Intervertebral Disc Disease in Dogs
Anyone that has a Dachshund or other dog with Intervertebral Disc Disease or IVDD knows the high costs and risks involved with spinal surgery. To top it off, many times it does not work.
This procedure is for severe cases where conventional therapy has not been effective and could help improve the lives of many disabled pets.
Henry, the mini dachshund, had always enjoyed going for walks but suddenly lost the use of his legs due to Intervertebral Disc Disease about a year prior to the treatment. Cells were harvested from his nose and injected back into his spine after four weeks. Just a month later Henry took his first steps.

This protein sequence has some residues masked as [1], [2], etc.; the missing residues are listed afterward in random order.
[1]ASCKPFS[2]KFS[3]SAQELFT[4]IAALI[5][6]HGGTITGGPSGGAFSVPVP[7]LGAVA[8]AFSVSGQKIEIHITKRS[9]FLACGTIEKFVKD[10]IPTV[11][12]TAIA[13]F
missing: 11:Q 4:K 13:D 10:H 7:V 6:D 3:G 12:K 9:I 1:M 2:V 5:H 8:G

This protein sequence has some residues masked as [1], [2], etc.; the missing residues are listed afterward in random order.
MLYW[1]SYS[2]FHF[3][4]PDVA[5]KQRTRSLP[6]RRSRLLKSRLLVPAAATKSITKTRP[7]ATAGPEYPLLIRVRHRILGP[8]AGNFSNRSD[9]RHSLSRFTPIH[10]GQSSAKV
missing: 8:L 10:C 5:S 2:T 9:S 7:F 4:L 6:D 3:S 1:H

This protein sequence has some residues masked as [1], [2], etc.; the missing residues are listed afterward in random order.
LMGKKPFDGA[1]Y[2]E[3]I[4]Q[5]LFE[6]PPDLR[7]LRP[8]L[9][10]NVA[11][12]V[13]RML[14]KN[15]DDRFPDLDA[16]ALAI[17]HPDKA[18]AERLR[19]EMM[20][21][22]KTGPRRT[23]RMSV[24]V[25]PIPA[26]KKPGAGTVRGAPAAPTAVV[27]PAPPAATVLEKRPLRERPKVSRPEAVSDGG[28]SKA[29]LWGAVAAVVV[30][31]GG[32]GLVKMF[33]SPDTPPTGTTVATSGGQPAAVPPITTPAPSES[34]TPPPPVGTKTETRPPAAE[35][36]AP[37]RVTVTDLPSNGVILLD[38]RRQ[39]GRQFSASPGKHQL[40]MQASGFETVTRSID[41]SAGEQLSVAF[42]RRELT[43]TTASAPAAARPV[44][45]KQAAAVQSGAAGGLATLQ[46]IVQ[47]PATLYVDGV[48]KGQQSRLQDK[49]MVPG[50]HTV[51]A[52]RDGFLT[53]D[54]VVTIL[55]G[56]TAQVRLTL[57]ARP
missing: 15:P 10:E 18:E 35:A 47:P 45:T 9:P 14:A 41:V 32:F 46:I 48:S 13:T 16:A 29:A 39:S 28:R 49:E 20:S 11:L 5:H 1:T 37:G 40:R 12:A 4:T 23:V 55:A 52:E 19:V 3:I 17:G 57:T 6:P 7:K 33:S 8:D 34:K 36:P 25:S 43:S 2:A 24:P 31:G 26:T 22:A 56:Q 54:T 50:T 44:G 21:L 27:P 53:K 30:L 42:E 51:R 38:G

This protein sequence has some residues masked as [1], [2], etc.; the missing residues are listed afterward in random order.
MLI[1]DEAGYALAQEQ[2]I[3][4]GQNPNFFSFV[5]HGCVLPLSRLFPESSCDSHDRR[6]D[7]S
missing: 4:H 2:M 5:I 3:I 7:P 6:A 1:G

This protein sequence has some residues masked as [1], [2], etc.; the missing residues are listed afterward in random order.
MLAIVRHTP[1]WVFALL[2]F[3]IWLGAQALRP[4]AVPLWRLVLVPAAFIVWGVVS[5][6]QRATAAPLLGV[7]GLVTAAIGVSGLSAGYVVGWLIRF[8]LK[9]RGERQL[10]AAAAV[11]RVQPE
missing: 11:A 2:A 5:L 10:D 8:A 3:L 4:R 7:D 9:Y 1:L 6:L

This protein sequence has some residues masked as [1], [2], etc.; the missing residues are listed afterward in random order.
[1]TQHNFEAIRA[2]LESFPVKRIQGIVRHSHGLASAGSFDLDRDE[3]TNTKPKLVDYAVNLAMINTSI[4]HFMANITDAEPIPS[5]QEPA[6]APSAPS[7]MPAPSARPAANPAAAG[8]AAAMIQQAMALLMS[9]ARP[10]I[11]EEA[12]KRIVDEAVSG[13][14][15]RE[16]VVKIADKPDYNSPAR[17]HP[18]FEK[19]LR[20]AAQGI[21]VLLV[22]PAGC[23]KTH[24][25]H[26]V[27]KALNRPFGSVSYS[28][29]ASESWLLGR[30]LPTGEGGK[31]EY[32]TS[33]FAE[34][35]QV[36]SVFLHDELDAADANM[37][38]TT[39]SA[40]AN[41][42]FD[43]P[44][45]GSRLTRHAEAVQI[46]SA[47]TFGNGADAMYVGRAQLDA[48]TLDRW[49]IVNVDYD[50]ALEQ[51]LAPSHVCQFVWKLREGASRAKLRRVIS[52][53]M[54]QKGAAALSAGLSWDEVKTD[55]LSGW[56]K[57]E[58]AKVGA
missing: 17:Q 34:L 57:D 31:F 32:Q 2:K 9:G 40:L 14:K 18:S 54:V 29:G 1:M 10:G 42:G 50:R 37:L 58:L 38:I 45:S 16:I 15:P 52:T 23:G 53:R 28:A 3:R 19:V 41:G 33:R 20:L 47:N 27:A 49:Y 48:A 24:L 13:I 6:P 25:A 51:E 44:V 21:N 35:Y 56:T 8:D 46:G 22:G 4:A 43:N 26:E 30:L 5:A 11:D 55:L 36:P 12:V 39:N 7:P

Henry’s procedure was done by Scientists at Cambridge Veterinary School. The procedure involves collecting cells from inside the back of the nose, these special cells are capable of supporting the growth of new nerve fibers. The cell are then increased, purified and placed back into the damaged region of the spinal core. After the procedure, dogs are given physiotherapy and monitored on a treadmill to determine how much movement returned to their legs.
Please share this story so we can get this procedure going in U.S. Veterinaries to help pets with Intervertebral Disc Disease.